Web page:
Tom Lewis wants everyone to get this straight: hundreds of additional people were not killed and buried in secret after the Japanese bombing of Darwin on January 19, 1942.
Nor was Pearl Harbour eclipsed by the pounding that hammered Australia's northernmost outpost without warning.
More than 240 Japanese aircraft struck Darwin's harbour, sinking 10 ships and damaging a further 25, and bombed two airfields, destroying most of Australia's northern air power.
Official records put the death toll from the raid at 246, but each anniversary is marked by claims that as many as 1000 people were killed.
As Sunday's 70th anniversary nears, Lewis, the director of Darwin Military Museum, has launched his own pre-emptive strike on a new round of conspiracy theories and distortions of history.
"We tend to get this every year," he said yesterday. "I suppose it's a good mystery story, but we're tired of it. It isn't true."
Lewis said there was no evidence to support the claims.
Reports that a nurse apparently killed aboard the hospital ship HMAS Manunda was buried ashore in a grave that had since been lost could be true, but that was only one individual.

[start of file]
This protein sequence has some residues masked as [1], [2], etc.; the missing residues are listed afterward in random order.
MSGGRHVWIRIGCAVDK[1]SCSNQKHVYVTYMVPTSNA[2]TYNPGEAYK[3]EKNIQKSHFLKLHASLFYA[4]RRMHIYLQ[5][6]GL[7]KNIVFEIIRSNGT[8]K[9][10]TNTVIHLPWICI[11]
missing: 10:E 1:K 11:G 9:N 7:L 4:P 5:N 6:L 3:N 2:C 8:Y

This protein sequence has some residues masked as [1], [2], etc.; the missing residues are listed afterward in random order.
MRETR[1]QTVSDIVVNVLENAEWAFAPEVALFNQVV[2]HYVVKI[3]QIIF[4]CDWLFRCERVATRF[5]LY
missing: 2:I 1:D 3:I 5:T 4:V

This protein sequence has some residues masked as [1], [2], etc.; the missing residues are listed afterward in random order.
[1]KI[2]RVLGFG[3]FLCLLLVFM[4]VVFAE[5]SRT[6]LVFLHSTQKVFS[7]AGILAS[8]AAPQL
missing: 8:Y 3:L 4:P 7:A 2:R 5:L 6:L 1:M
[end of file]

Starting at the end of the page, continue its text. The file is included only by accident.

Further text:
"If many more than the generally accepted figure of about 250 died, where are the bodies?" Lewis said.
"Mass graves have not been found. There are no witnesses who attest to large numbers being buried, necessarily weighted, at sea."
Nor could conspiracy theorists explain where, or how, the allegedly unrecorded deaths occurred.
Lewis said that despite the chaos of the raids, targeted ships kept good records and the names of those killed aboard the American destroyer USS Peary, the tanker British Motorist, the freighter Meigs and the seven others sunk had all been researched.
Ships damaged in the attack also kept good records.
On land, the damage in the first raid was not widespread: targets such as the Post Office and the police barracks listed all known casualties, and the attack was "not so large as air raids go".
"The much put-about phrase that 'more bombs were dropped on Darwin than on Pearl Harbour' is an irrelevance," Lewis said.
"The tonnage of bombs dropped on Pearl Harbour was greater, and the destructive power much higher."
More than 2000 people were killed in the Hawaiian raids.
Lewis said the bombers that attacked Darwin in the first raid were all single-engined aircraft with smaller bombs.
But Lewis said some of the stories were understandable: "Seeing death on a widespread scale, with hundreds more wounded, does cause psychological trauma."
Bodies were buried initially on the city's Mindil Beach, now famous for its sunset markets, and in other areas, but were later exhumed and reburied in formal grounds such as Adelaide River War Cemetery, off the Stuart Highway about 120km south of Darwin.